Thousands of gallons of wasted milk. Unpredictable, zigzagging prices. Abrupt dips and surges in demand. The past four months have been a roller coaster for Arizona dairy farms, as the COVID-19 pandemic dramatically changed the way some of their biggest clients did business.
The ride isn’t over yet: Arizona is a COVID-19 hotspot, meaning impacts on school and restaurant operations – and their dairy needs – remain uncertain.
Food banks find themselves overwhelmed with community demand, yet some struggle to safely store and distribute the flood of milk being donated.
And beyond Arizona’s borders, foreign dairy markets continue to evolve.
“In 46 years, I’ve never seen anything like this,” said Keith Murfield, chief executive officer of United Dairymen of Arizona.
The market value for products made by Arizona dairy farms exceeds $762 million and is one of the top five agricultural commodities for the state, according to the Arizona Commerce Authority.
School and restaurant closures hit industry hard
The majority of dairy products, such as butter, cheese, sour cream and fluid milk, don’t go to grocery stores. They end up at restaurants and schools, according to Tammy Baker, general manager of Arizona Milk Producers, a nonprofit that promotes and supports the state’s dairy producers.
That demand disappeared in a matter of days after the COVID-19 pandemic hit in March, as state officials shut down spaces where large groups tend to gather to slow the spread of the virus.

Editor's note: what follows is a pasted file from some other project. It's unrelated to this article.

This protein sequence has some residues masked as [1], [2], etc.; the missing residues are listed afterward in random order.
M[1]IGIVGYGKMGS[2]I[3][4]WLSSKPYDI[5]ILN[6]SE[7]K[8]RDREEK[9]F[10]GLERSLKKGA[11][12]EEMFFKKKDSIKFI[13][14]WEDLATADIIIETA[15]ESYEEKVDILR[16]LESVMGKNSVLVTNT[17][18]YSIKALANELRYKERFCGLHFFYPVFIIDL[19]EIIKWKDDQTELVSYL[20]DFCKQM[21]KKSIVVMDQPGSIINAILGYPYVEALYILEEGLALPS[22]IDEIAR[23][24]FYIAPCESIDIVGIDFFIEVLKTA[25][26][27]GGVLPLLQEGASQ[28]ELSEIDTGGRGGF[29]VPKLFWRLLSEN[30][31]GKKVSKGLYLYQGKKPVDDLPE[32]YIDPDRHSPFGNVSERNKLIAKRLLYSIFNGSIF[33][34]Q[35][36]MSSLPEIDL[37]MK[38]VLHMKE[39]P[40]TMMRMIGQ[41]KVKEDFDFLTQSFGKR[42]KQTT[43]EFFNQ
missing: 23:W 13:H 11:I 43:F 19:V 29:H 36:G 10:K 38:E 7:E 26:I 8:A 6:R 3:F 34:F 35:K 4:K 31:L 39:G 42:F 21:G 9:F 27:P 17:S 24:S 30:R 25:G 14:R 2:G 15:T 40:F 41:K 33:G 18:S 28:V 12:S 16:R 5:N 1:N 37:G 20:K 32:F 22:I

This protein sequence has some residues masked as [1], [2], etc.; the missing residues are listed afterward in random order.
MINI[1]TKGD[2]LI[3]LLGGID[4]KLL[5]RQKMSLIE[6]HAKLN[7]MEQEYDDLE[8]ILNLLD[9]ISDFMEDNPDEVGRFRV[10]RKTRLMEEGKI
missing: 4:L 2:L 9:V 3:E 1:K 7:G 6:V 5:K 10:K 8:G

Gov. Doug Ducey issued an executive order March 16 closing all K-12 schools for two weeks. He later extended the closure through the rest of the 2019-20 school year. In July, he ordered in-person school reopenings pushed back to Aug. 17.
Ducey ordered restaurants to halt dine-in service on March 19. Baker said restaurants that shifted to takeout and delivery used, at best, half the dairy they’d used before.
Arizona dairy farms were stuck with thousands of gallons of milk and nowhere to send it, said Jim Boyle, manager of Casa Grande Dairy Co., which has 3,400 cows on 1,100 acres in Pinal County.
The lack of demand forced farmers to limit their production, which is not an easy feat in the spring months, when cows naturally produce more milk. For nearly two weeks, Boyle said, farmers dumped thousands of gallons of milk.
“We dumped a lot of milk and by-product down digesters and lagoons, and things like that,” Murfield said.
These digesters can convert fluid milk into different products such as gas and electricity, according to Murfield.
To adjust production, some farms changed what they fed their cows, switched from milking three times a day to just two, or allowed their cows to dry up early.
In May, Arizona began easing restrictions related to the pandemic, and restaurants restarted limited dine-in service.
Little by little, restaurant demand for dairy products started coming back, Baker said, but it was still lower than normal.
Since school has been out, Arizona Milk Producers has focused on giving more dairy products to schools around the state free of charge, Baker said.